Travelers opting for Turkey over Greece

North American and other travelers are voting with their flip-flops and tennis shoes for Turkey over troubled Greece, one of the world’s top 20 tourist destinations, according to media reports.

That development comes despite Greek hotels slashing prices and scaling back staffs in a bid to recover from TV images of street riots.

“That is bad news for Greece, which is already facing declining growth and budget deficits,” notes the Wall Street Journal, particularly since tourism makes up about 15 percent of the Greek economy.

So far, tourism revenues are down almost 9 percent this year compared with the period in 2009 — itself a bad year — according to the latest Bank of Greece data.

In May, Athens hoteliers saw some 30,000 cancellations after protests rocked the capital, leaving three bank workers dead.

Meanwhile, just across the Aegean Sea in Greece’s longstanding rival Turkey, this year is shaping up as a record time for tourism.

Popular beach resorts such as Antalya are straining to cope with overflowing hotels and bars.

Revenues in the second quarter for the industry as a whole were up 7.4 percent, compared with last year, while passenger arrivals in the first half were up by a quarter, according to Turkey’s airport authority.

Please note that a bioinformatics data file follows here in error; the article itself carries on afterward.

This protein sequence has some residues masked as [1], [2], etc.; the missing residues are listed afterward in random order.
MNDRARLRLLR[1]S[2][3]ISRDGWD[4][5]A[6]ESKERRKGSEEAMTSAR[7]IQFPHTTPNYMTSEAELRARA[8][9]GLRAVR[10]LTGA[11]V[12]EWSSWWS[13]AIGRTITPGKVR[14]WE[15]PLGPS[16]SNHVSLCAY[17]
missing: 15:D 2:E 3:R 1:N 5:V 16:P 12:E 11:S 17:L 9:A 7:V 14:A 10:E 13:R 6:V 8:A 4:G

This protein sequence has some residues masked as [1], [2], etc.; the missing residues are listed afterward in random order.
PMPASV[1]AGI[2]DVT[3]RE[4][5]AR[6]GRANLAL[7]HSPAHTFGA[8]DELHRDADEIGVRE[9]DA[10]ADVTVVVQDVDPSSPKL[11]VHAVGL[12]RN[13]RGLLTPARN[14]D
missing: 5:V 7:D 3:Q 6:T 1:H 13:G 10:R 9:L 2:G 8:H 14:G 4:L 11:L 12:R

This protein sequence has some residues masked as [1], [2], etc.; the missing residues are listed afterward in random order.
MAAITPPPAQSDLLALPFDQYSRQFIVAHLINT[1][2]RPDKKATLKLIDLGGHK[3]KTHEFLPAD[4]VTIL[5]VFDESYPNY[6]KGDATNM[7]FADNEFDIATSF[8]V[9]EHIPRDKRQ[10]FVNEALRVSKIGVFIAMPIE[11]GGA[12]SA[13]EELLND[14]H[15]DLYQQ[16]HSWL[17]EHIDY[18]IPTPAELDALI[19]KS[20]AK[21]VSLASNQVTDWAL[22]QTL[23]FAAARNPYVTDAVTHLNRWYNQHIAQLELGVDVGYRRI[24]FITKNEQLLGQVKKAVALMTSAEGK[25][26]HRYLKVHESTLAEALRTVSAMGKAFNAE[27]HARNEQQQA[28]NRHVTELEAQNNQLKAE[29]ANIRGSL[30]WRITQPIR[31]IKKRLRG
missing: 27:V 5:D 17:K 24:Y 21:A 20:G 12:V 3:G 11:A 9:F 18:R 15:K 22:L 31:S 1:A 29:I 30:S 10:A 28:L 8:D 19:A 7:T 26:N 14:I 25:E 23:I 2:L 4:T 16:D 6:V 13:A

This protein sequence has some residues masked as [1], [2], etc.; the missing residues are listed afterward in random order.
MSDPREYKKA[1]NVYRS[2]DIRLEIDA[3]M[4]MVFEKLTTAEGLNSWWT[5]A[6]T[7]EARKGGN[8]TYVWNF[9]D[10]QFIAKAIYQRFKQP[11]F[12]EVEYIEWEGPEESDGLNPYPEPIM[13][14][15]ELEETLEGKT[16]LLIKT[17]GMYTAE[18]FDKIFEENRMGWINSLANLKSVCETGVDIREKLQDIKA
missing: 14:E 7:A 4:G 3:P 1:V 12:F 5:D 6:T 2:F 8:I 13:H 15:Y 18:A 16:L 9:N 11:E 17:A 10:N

“The good news for Greece is that the worst appears to be over as price cuts and a calmer news cycle persuade late bookers to visit. Tourist arrivals have been rising lately,” said the Journal.

Greece, with its ancient monuments and sunny Mediterranean climate, is one of the world’s leading tourist destinations, attracting almost 15 million tourists last year.

But vacationers can find the same blue waters, ancient Greek ruins and similar food just a few miles away from many of the Greek islands. Turkey attracted 27 million tourists last year, a roughly 3 percent increase, according to official statistics.

“We have everything the other European resorts have here: sunshine, history and tourism infrastructure, only cheaper,” says Erdem Yilmaz, a restaurant owner.

This tourism trend appears to have more than made up for the loss of revenue from Israeli tourists, who are avoiding Turkish resorts in the wake of the clash on board a Gaza-bound aid ship in May, when Israeli commandos shot dead nine activists from Turkey.

Turkey has other challenges to overcome, including a reignited domestic conflict with Kurdish insurgents, who have threatened to hit Turkish urban centers and tourist resorts. That threat hasn’t materialized yet, but the pace of terrorist attacks along Turkey’s borders has risen significantly since the spring.

All of this leads some observers to think the Turkey-Greece turnaround could have another swing in the other direction.

By David Wilkening


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